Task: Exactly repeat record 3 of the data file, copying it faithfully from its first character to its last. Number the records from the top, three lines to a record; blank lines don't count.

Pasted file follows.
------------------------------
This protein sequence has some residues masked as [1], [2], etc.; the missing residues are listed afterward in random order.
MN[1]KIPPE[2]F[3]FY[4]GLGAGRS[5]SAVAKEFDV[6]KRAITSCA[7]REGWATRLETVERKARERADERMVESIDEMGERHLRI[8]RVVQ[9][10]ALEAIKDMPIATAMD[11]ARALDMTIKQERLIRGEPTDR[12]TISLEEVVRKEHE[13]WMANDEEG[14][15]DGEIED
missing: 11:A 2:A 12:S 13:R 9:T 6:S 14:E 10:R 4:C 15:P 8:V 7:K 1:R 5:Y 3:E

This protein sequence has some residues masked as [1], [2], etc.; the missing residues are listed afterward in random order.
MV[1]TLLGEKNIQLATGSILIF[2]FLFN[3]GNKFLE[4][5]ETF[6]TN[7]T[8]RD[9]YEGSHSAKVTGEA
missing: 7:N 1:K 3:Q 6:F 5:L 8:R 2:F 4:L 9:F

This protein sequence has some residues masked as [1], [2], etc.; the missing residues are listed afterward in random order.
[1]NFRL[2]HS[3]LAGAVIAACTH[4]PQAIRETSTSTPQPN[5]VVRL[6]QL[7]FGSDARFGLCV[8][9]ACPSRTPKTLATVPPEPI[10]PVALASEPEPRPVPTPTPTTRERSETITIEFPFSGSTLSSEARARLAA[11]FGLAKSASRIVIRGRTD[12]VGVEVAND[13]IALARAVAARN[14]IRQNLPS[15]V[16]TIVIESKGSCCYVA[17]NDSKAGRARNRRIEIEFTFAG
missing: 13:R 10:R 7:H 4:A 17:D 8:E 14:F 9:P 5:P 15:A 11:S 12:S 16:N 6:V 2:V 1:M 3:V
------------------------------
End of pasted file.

This protein sequence has some residues masked as [1], [2], etc.; the missing residues are listed afterward in random order.
[1]NFRL[2]HS[3]LAGAVIAACTH[4]PQAIRETSTSTPQPN[5]VVRL[6]QL[7]FGSDARFGLCV[8][9]ACPSRTPKTLATVPPEPI[10]PVALASEPEPRPVPTPTPTTRERSETITIEFPFSGSTLSSEARARLAA[11]FGLAKSASRIVIRGRTD[12]VGVEVAND[13]IALARAVAARN[14]IRQNLPS[15]V[16]TIVIESKGSCCYVA[17]NDSKAGRARNRRIEIEFTFAG
missing: 13:R 10:R 7:H 4:A 17:D 8:E 14:F 9:P 5:P 15:A 11:S 12:S 16:N 6:V 2:V 1:M 3:V